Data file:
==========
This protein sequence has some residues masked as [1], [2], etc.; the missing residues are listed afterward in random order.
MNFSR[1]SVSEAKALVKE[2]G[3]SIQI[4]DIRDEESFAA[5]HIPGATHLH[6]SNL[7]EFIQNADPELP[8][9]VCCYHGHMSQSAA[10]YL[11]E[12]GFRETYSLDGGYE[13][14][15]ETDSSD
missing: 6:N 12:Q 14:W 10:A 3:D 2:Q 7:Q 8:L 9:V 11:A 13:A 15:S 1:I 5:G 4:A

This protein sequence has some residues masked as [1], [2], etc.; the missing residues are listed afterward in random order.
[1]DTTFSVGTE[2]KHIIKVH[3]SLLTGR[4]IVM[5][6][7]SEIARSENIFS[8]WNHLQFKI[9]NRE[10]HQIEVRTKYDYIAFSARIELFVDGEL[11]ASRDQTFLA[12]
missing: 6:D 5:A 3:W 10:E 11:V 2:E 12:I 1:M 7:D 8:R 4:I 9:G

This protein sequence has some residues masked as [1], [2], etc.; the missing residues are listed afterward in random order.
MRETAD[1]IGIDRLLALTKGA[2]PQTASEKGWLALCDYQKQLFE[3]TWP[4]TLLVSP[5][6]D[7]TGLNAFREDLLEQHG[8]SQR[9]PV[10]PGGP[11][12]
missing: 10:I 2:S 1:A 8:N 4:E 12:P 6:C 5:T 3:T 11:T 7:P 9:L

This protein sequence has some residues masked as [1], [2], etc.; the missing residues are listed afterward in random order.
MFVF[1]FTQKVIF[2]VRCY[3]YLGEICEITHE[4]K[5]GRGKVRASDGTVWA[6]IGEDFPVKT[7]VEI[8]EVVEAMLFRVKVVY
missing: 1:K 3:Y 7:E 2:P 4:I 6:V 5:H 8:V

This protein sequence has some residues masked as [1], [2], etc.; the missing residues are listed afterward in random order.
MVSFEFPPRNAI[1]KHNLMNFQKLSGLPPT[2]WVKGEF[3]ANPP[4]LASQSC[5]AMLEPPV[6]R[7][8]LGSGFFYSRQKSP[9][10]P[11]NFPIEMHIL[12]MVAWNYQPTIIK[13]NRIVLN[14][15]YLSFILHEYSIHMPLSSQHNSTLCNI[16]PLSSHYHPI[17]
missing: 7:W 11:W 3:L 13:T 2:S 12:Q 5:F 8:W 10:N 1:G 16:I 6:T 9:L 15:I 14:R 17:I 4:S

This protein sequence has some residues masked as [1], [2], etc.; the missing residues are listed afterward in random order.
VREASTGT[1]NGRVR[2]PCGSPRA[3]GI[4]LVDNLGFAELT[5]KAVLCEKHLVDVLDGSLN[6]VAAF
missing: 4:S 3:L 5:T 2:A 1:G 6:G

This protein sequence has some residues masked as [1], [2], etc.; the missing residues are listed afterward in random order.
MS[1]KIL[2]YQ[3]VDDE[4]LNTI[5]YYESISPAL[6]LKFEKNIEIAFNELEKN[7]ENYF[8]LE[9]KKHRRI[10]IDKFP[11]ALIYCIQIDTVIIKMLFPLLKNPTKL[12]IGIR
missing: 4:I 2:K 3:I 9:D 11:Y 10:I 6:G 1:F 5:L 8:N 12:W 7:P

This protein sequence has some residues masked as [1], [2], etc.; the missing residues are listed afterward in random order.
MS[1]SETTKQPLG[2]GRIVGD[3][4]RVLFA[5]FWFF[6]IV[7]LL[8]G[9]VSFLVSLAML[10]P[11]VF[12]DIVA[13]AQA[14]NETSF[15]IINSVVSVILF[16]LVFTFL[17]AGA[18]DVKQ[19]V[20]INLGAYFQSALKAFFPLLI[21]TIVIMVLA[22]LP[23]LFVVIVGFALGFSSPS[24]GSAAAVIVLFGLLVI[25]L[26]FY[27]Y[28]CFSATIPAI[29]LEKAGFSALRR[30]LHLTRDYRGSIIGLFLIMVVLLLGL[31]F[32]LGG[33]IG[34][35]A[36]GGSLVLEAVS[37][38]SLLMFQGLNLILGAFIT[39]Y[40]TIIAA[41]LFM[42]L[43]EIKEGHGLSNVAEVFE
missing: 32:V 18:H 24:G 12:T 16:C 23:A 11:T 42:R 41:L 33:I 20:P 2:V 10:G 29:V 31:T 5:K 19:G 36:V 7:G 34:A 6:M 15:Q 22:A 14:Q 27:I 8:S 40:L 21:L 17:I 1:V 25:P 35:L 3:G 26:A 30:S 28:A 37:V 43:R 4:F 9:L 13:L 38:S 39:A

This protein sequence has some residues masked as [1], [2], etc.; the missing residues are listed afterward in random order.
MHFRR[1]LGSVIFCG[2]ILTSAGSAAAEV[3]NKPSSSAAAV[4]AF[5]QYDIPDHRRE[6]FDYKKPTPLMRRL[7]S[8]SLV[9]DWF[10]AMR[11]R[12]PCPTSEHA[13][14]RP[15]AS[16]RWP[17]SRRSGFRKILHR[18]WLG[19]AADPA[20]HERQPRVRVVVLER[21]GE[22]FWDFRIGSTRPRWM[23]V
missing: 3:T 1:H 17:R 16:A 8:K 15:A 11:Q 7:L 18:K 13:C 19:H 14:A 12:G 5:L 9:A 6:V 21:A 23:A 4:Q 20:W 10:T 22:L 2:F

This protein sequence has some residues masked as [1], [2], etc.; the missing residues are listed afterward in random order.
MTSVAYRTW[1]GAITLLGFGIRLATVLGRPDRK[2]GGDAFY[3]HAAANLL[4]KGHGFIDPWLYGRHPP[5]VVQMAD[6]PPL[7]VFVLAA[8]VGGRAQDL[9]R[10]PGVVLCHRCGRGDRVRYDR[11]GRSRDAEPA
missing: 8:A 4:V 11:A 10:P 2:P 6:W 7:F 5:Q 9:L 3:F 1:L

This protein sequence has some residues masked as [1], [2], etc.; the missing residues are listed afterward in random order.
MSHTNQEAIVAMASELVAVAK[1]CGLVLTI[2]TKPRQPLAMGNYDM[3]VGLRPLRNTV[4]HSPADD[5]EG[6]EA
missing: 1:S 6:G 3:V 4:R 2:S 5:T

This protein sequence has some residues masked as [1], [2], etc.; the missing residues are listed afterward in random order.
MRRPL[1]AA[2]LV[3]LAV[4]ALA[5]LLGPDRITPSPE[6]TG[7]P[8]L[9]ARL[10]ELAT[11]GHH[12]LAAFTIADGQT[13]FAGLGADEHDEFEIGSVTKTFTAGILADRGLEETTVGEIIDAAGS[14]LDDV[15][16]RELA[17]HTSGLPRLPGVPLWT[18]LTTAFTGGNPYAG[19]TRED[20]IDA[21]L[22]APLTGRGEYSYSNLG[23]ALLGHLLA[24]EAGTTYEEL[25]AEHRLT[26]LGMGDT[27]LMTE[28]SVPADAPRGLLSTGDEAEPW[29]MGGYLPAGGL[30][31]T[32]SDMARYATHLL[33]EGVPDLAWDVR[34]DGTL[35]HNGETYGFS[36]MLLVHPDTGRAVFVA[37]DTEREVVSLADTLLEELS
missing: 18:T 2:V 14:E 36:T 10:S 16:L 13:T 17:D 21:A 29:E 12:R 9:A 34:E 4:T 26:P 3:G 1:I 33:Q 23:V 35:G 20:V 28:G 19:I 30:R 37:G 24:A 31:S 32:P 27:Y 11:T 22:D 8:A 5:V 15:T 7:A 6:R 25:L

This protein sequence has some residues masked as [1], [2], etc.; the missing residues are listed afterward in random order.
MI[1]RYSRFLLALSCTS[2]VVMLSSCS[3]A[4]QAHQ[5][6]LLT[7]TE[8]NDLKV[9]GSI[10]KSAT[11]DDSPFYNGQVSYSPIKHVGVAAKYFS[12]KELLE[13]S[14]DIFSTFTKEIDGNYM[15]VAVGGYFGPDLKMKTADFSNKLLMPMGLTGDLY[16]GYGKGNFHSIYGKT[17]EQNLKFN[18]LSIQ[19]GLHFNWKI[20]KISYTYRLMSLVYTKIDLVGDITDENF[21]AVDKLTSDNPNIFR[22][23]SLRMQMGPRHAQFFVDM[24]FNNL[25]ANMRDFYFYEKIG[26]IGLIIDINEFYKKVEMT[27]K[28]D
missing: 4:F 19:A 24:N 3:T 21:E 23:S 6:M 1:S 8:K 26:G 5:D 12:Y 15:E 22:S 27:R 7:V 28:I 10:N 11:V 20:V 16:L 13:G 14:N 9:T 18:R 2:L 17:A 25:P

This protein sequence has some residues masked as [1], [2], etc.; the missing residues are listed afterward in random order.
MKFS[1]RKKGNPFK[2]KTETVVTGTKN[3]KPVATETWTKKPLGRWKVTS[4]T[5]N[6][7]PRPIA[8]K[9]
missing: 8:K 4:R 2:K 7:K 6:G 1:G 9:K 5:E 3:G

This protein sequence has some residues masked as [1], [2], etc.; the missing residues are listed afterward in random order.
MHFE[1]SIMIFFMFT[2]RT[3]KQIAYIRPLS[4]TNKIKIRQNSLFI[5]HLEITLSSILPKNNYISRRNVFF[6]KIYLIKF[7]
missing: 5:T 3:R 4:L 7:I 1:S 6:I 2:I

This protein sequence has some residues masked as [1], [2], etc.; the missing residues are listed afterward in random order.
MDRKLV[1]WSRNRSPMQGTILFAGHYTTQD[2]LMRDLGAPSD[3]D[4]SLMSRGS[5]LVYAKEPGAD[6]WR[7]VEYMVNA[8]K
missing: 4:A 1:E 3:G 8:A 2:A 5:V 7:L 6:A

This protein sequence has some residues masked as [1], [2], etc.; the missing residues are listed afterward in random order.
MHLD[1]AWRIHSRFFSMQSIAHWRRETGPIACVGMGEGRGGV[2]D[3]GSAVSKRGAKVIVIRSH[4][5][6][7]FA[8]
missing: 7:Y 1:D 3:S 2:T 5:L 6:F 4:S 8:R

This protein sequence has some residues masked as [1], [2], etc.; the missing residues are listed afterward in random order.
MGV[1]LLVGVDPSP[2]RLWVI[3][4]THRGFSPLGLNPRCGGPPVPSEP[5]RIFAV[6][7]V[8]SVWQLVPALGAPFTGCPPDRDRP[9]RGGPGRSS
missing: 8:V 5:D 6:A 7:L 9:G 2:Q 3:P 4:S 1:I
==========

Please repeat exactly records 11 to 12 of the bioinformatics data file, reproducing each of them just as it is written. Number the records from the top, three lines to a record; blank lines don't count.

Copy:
This protein sequence has some residues masked as [1], [2], etc.; the missing residues are listed afterward in random order.
MSHTNQEAIVAMASELVAVAK[1]CGLVLTI[2]TKPRQPLAMGNYDM[3]VGLRPLRNTV[4]HSPADD[5]EG[6]EA
missing: 1:S 6:G 3:V 4:R 2:S 5:T

This protein sequence has some residues masked as [1], [2], etc.; the missing residues are listed afterward in random order.
MRRPL[1]AA[2]LV[3]LAV[4]ALA[5]LLGPDRITPSPE[6]TG[7]P[8]L[9]ARL[10]ELAT[11]GHH[12]LAAFTIADGQT[13]FAGLGADEHDEFEIGSVTKTFTAGILADRGLEETTVGEIIDAAGS[14]LDDV[15][16]RELA[17]HTSGLPRLPGVPLWT[18]LTTAFTGGNPYAG[19]TRED[20]IDA[21]L[22]APLTGRGEYSYSNLG[23]ALLGHLLA[24]EAGTTYEEL[25]AEHRLT[26]LGMGDT[27]LMTE[28]SVPADAPRGLLSTGDEAEPW[29]MGGYLPAGGL[30][31]T[32]SDMARYATHLL[33]EGVPDLAWDVR[34]DGTL[35]HNGETYGFS[36]MLLVHPDTGRAVFVA[37]DTEREVVSLADTLLEELS
missing: 18:T 2:V 14:E 36:T 10:S 16:L 13:T 17:D 21:A 29:E 12:R 9:A 34:E 4:T 26:P 3:G 1:I 33:Q 23:V 35:G 20:V 28:G 19:I 30:R 37:G 24:A 31:S 32:P 27:Y 11:T 22:D 8:A 5:V 15:T 7:A 6:R 25:L